Imagining my Baby’s Bashert

On Toddlers and Soul-mates

Do you ever wonder about your baby’s bashert? Jewish tradition teaches that each of us has a bashert, the one we are fated to be with. G-d chooses that other person before we are born, and it is our job to find our other half here on Earth. On most days I’m too busy to wonder about it, but occasionally I find a moment to reflect.

This happened to me the other day as I watched my husband help our daughter Lila practice walking. The visual struck me. I commented, “The next time she’ll need your help walking, it’ll be down the aisle.”

Granted, that’s a long way away. We only just celebrated Lila’s big Zero-One. One day Lila will (hopefully) find someone who makes her incredibly happy as an adult. But along the way, there will be others.

I expect Lila will play the field some. I just didn’t expect it to start so soon.

Lila loves watching big kids. She loves when they interact with her, and one of her new favorite things to do is tilt her head sideways while smiling. I don’t know what inspired that playful look, but it’s hard to ignore.

When Lila and I are out and about, I think I spend more time pointing out the “big girls” of the preschool set. I assumed that Lila would be interested in seeing her own not-so-distant future. And Lila is interested in the big girls, especially when they dote on, and play with, her.

But Lila interacts differently with boys already. My husband and I first noticed baby boys gazing at, and intensely observing, her when she was about four months old. One was a little boy about Lila’s age, and he spent much of an outing gazing adoringly at Lila. The second was an older baby at the pediatrician’s office. He fussed in his father’s arms until he was suddenly stilled at the sight of Lila.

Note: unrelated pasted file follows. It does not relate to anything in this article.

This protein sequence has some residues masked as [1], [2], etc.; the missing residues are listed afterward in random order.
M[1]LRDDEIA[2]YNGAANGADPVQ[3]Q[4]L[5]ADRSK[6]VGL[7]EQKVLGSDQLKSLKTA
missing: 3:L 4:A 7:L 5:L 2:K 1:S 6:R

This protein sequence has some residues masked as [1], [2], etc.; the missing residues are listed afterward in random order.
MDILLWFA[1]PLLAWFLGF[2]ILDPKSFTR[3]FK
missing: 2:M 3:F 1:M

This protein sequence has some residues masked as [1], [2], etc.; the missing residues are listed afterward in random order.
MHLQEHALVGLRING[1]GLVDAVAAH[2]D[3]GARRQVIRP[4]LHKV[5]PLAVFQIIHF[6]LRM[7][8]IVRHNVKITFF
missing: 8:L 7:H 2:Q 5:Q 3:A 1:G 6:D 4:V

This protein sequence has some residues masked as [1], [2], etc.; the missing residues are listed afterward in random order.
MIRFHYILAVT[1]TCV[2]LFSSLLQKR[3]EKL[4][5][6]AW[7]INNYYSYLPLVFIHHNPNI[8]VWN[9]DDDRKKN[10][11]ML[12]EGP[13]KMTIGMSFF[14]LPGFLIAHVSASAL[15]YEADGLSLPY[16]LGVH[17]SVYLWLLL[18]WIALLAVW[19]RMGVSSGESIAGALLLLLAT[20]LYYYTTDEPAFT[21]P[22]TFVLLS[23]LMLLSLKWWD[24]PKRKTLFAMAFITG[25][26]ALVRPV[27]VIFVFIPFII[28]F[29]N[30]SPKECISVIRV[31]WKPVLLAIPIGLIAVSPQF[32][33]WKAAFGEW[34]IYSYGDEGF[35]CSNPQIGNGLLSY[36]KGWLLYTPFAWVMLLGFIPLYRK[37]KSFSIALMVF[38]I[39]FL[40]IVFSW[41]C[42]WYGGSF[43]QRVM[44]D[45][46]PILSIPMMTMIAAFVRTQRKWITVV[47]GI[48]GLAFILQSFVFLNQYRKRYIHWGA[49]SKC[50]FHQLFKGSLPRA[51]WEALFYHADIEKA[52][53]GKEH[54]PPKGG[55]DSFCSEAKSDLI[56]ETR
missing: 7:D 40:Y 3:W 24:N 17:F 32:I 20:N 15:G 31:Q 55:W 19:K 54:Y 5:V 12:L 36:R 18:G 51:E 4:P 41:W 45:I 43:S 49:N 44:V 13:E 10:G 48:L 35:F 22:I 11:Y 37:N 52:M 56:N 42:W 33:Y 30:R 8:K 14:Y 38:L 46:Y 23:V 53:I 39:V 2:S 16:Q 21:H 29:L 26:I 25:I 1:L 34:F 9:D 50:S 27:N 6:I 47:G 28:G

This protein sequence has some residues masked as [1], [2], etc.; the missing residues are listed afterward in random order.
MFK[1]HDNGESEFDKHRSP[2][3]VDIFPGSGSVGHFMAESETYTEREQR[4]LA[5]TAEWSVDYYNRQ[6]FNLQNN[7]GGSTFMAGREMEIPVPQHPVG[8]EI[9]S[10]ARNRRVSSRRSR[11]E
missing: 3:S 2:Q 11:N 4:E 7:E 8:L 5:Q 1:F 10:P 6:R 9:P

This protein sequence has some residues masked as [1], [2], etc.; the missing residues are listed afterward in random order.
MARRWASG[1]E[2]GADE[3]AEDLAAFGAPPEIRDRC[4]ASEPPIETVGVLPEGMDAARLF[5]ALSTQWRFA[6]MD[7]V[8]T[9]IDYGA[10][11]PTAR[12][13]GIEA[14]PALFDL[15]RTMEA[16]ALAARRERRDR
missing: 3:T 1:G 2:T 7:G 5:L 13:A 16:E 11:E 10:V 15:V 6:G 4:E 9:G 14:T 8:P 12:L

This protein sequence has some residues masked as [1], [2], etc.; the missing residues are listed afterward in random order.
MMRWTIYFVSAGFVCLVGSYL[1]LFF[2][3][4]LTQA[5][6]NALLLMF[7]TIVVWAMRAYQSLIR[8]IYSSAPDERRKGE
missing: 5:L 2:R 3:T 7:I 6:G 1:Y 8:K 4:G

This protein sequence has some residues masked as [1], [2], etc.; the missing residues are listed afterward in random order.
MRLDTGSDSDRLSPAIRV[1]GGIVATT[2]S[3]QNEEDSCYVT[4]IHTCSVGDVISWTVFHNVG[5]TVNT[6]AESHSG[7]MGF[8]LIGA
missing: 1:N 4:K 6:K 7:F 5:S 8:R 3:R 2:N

At that stage, Lila disregarded both boys. She wasn’t interested. We joked about her being a heartbreaker, ignoring boys who were so clearly smitten with her.

A few months—and the right international boy of mystery—really made a difference. It’s possible that younger boys are captivated by Lila, but only the two-year-olds seem capable of responding to her friendly overtures.

Flying to Geneva in May, The Braunstein Three sat in the plane’s middle section. Over my husband’s right shoulder sat a little boy and his mother. Two-year-old Diego spoke no English, yet he quickly became Lila’s first crush. Lila was miserable for much of our nine-hour red-eye flight; the one thing that reliably cheered her was peeking, and grinning, at Diego. Diego reciprocated Lila’s interest, and while he seemed less troubled by the flight and how different it was from home, she kept his spirits high as well.

At Sunday brunch recently, Lila captured the heart of another two-year-old. This boy impressed in a T-shirt decorated with a red, white, and blue tie.

Big-boy Reese was at the restaurant with his family. Seated in the back room, he kept peering around the door, even walking out into the main dining room to wave at Lila, who waved back. Lila became distracted by our brunch food, but Reese continued to visit, waving and smiling at her. My husband and I waved back. Reese’s mother eventually emerged, steering him back to their table and commenting about his new “girlfriend.” Lila periodically looked toward the door, but her new friend stopped appearing. His food must have arrived.

When we finished brunch, my husband and I agreed we should stop by Reese’s table to say goodbye. We had the benefit of a proper introduction to Reese’s family, but neither he nor Lila seemed quite as interested in each other as they had 30 minutes earlier.

Lila may be curious about boys, but at this age, she’s not looking for a long-term (a.k.a., day-long) commitment. And as cute as it is to see my daughter develop her first crushes, there will be plenty of time later for broken hearts and complicated relationships. For now, I’m content to let Lila just be a toddler. Her bashert can wait.

This article appeared in Altcatholicah.

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